Who Shoulders the Cost of Local Government?


Indiana Business Research Center, Kelley School of Business, Indiana University

The subject of property taxes and the costs of local government that they support has long been a thorn in the side of many Hoosier taxpayers, business owners, government officials, and legislators. Public attention to the subject increased greatly when the Indiana Supreme Court declared in 1998 that properties had been assessed in an unconstitutional manner, mandating that all properties must be reassessed to reflect their fair market value.

Reassessment raised concerns among many that property tax bills would rise precipitously. Many taxpayers living in older homes had enjoyed relatively low taxes for years because their assessments were based on old valuations that were further reduced by accumulated depreciation. Sudden reassessment to reflect current market values could cause large increases in tax bills. In fact, when the bills for tax year 2002 were issued, these fears came true for many property owners, while for many others the bills did not change appreciably, and some even declined.

In an effort to lessen the impact of big hikes in property tax bills, the Indiana General Assembly increased the assessed-value deduction granted to homeowners, thereby lowering their taxable property value. But this action tended to reallocate the tax burden among taxpayers in unforeseen ways. Additional state legislation had the effect of shifting a portion of the tax burden from certain industrial taxpayers to the owners of residential and commercial property.

The cumulative effect of these changes was that some of the new property tax bills were as much as 700 percent to 800 percent higher than they had been in the past. Some residents and business owners voiced concern that they might lose their properties as a result of the higher taxes. The subject of what to do about high property taxes—customarily a low-level concern—moved to the front burner.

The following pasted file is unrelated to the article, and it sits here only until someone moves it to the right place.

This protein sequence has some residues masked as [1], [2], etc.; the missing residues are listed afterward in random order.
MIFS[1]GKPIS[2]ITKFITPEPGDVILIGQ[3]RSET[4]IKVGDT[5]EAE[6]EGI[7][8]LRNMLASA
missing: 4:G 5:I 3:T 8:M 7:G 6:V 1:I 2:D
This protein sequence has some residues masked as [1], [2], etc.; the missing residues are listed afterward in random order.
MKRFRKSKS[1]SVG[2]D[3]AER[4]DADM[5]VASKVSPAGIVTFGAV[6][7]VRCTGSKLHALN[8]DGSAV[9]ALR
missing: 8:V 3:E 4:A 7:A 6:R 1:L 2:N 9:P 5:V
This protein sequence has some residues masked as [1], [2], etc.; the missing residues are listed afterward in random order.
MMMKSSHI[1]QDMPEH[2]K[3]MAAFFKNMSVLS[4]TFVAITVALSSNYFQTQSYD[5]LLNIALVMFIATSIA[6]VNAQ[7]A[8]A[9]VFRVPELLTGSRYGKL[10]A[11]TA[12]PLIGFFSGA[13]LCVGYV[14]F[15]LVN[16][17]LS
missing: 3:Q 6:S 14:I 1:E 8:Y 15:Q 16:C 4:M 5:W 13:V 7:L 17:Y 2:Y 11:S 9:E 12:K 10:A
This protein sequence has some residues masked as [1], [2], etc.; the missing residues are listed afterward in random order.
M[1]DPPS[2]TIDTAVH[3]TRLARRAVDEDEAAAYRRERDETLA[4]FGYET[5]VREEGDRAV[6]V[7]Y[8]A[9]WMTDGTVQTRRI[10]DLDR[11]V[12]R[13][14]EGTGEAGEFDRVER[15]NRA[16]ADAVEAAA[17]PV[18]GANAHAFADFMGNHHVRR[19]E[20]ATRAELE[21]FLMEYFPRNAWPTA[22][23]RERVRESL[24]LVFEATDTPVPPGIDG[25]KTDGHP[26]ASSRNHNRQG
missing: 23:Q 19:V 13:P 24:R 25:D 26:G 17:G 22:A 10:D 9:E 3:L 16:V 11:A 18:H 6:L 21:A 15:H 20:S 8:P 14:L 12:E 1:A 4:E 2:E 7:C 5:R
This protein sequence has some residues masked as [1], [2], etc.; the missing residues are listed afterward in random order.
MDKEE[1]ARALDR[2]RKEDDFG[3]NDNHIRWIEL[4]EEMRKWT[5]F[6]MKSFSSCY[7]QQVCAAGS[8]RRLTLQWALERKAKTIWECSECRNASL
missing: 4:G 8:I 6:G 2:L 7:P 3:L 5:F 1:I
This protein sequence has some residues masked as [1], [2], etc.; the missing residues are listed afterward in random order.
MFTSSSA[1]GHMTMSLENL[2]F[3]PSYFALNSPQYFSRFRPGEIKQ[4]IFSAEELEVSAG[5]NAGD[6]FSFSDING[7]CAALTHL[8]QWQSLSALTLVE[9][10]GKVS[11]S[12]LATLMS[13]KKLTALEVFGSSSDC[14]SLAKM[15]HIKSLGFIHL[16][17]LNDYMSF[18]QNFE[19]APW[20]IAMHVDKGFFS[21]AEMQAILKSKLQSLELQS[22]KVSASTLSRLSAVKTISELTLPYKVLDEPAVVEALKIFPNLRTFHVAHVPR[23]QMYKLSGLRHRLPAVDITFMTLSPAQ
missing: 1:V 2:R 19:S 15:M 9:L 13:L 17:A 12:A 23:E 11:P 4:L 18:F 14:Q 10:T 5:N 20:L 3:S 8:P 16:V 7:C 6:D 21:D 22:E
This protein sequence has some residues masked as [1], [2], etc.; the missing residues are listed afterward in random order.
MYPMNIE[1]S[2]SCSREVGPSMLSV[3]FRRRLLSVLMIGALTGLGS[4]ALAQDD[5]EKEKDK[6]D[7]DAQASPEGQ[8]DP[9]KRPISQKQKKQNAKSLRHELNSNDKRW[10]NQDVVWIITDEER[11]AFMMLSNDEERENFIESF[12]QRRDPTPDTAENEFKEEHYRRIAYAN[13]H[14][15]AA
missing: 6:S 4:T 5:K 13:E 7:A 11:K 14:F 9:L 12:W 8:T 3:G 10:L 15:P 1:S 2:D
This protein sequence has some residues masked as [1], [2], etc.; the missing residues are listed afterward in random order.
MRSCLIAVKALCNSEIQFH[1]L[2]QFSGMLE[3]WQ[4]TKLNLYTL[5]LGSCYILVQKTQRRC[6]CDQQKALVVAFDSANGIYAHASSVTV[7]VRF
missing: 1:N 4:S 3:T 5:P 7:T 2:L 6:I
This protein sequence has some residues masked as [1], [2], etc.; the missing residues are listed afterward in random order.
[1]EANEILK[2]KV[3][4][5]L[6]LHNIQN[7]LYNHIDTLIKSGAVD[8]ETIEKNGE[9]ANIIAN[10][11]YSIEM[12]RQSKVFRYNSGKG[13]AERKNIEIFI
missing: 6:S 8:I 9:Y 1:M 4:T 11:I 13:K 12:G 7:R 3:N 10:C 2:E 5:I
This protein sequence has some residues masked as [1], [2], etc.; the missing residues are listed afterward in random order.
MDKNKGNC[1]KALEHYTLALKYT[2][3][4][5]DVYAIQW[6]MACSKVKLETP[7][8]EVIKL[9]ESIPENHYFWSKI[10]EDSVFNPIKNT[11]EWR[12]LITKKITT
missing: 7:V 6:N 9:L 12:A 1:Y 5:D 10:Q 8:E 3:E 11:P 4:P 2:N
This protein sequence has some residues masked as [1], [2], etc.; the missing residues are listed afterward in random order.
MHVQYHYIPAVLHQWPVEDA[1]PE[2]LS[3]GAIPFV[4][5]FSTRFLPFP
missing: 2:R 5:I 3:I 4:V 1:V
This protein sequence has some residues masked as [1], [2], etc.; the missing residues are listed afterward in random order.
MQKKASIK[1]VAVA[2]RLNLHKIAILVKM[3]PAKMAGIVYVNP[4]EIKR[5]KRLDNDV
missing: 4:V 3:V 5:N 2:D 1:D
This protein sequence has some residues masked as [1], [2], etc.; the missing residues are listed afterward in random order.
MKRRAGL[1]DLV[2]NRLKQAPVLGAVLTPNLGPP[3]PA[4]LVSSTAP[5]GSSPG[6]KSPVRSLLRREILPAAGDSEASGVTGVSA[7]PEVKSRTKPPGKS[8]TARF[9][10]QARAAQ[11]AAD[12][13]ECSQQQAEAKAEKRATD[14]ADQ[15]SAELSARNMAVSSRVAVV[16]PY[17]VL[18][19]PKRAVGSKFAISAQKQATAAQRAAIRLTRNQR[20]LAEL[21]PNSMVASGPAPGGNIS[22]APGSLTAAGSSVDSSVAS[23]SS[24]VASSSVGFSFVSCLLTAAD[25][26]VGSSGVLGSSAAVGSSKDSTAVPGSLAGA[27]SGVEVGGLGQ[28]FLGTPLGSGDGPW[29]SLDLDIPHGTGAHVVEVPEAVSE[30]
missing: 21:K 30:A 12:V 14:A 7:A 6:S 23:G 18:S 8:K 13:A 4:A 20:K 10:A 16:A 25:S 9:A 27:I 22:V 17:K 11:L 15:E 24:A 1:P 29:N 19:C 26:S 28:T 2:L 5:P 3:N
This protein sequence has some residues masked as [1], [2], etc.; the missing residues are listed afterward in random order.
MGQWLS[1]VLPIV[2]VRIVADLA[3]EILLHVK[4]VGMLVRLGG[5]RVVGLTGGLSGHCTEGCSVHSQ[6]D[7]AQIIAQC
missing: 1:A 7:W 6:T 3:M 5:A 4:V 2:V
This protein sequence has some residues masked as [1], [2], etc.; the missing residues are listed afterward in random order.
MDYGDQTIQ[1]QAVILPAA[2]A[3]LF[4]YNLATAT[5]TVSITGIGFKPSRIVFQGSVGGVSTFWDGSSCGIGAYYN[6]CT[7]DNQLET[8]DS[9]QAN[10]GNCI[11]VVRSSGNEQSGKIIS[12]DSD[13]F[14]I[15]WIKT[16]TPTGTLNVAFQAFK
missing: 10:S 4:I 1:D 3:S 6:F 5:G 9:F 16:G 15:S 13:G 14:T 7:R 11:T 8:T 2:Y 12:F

This was especially true in Lake County, which saw some of the biggest changes that occurred with reassessment. Responding to these concerns, the Indiana Business Research Center, partnering with others in the Lake County area, undertook an in-depth analysis of tax bills before and after reassessment to determine which areas and types of properties were most affected and whether the changes in tax bills were attributable to factors other than reassessment (such as changes in the budgets of local governments occurring concurrent with reassessment).

Some observers suggested that the most direct way to reduce property taxes would be to reduce local government budgets. Thus, our study also examined the budgets of Lake County’s 83 local government units (the county, cities, towns, townships, school districts, library districts, etc.) and compared performance across those units on a variety of measures. This analysis sheds light on important opportunities for improving local government efficiency and effectiveness.

The articles that follow highlight lessons learned from the Lake County government efficiency study. Detailed findings of the study are available at www.ibrc.indiana.edu/lakegov.

The recently-concluded session of the General Assembly has once again brought to light concerns about property taxes, as the new state budget effectively increases reliance on local property taxes to fund schools. Clearly, Indiana taxpayers and government leaders need to understand the costs of local government and how property taxes work to cover a large portion of those costs (see Figure 1).

Figure 1
Indiana’s Local Government Revenue by Type, 2002

Figure 1

The lessons learned in Lake County, and the efforts currently underway to address property tax burdens and local government efficiency, are pertinent to many other parts of Indiana. In carrying out this study, the IBRC compiled a comprehensive database that can be used for analyses in other counties as well. Our ultimate goal is to enable citizens and policy makers to be fully informed as they strive to make local governments in the Hoosier state as effective and efficient as possible.